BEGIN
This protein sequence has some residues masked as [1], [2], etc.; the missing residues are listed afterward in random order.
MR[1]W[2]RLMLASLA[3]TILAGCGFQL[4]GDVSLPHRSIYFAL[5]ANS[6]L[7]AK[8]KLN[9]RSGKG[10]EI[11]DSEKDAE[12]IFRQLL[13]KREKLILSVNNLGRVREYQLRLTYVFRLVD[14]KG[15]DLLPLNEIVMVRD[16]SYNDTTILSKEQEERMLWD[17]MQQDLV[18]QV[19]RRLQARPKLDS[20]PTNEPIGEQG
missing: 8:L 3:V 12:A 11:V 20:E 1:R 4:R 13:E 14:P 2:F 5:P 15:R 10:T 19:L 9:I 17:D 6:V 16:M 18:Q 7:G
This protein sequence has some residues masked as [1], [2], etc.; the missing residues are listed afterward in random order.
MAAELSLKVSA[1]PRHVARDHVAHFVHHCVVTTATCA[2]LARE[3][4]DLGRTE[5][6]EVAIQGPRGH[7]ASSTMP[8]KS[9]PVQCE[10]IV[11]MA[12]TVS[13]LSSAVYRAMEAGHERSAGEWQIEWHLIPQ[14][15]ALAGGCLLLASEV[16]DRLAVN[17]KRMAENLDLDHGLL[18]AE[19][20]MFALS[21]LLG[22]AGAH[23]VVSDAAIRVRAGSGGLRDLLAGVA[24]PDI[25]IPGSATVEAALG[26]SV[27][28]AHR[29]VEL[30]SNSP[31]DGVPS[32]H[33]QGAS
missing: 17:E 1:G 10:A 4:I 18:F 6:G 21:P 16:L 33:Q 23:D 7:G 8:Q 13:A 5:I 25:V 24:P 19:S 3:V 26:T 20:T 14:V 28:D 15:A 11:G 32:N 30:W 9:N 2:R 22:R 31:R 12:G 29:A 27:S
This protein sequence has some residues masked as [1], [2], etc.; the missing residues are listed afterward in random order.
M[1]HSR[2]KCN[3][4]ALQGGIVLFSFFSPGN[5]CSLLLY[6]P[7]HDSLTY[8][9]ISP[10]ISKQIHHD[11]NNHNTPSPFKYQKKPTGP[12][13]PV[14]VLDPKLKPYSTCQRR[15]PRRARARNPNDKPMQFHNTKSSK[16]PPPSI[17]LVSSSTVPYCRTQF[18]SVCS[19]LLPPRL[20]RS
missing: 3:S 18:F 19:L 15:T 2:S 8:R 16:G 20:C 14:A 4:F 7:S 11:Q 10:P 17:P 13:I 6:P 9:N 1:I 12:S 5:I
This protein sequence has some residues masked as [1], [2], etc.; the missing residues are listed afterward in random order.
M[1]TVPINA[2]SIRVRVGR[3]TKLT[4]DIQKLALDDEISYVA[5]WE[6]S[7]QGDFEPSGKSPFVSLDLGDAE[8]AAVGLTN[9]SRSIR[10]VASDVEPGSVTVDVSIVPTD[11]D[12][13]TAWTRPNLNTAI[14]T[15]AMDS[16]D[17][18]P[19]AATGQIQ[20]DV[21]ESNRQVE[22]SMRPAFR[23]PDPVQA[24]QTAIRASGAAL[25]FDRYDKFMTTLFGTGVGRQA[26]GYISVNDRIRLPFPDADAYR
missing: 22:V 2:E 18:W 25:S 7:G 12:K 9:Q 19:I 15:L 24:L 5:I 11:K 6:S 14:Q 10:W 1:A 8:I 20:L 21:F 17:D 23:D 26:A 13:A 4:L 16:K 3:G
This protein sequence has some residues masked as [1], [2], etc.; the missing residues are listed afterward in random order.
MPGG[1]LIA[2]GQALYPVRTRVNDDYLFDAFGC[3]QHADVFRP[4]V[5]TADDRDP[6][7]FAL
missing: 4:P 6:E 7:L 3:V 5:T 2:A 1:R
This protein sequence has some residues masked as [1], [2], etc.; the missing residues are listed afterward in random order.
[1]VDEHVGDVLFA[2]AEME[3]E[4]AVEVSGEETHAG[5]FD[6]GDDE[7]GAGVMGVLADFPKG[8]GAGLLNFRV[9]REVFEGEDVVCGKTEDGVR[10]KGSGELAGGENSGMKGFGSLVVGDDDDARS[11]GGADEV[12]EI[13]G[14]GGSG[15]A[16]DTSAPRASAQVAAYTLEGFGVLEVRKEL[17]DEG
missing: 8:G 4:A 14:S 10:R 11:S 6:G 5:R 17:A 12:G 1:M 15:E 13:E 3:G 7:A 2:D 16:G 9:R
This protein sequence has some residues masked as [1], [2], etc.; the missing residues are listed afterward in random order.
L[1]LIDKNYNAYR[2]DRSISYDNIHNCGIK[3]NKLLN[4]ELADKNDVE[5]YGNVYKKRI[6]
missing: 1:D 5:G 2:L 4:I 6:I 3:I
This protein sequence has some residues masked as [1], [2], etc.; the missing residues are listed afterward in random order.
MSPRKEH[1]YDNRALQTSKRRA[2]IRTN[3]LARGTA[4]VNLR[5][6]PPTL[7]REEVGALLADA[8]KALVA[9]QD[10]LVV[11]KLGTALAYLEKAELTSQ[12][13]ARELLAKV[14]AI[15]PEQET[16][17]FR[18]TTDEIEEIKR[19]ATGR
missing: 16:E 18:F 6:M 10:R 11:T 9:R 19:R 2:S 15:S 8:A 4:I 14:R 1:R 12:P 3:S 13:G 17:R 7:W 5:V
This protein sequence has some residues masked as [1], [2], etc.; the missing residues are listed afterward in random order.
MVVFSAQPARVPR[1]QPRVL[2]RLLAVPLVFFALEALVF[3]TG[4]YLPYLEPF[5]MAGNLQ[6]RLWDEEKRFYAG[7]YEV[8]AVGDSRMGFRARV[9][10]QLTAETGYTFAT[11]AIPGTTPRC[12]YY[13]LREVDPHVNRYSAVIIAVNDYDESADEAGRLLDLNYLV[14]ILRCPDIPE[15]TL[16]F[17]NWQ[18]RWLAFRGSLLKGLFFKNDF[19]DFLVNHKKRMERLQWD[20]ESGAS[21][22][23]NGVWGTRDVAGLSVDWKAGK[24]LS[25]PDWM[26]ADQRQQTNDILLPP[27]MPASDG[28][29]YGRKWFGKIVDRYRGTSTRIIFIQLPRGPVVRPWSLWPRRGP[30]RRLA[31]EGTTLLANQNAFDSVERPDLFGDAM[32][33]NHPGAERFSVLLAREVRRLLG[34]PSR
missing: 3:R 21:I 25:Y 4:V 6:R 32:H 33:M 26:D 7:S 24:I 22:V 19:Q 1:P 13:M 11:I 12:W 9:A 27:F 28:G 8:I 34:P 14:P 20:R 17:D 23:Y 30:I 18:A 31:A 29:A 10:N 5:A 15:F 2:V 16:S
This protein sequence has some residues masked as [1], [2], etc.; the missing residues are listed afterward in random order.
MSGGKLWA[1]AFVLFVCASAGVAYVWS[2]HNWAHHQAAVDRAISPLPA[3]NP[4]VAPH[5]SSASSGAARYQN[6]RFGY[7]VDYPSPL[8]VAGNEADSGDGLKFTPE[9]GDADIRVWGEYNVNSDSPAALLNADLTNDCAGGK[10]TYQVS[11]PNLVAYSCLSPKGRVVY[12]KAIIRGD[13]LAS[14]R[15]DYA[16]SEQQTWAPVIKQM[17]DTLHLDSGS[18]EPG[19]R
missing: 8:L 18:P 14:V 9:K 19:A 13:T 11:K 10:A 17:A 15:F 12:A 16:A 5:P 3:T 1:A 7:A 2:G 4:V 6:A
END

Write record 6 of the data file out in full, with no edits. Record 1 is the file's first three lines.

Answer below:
This protein sequence has some residues masked as [1], [2], etc.; the missing residues are listed afterward in random order.
[1]VDEHVGDVLFA[2]AEME[3]E[4]AVEVSGEETHAG[5]FD[6]GDDE[7]GAGVMGVLADFPKG[8]GAGLLNFRV[9]REVFEGEDVVCGKTEDGVR[10]KGSGELAGGENSGMKGFGSLVVGDDDDARS[11]GGADEV[12]EI[13]G[14]GGSG[15]A[16]DTSAPRASAQVAAYTLEGFGVLEVRKEL[17]DEG
missing: 8:G 4:A 14:S 10:R 11:S 6:G 5:R 17:A 12:G 1:M 15:E 13:E 3:G 7:A 2:D 16:G 9:R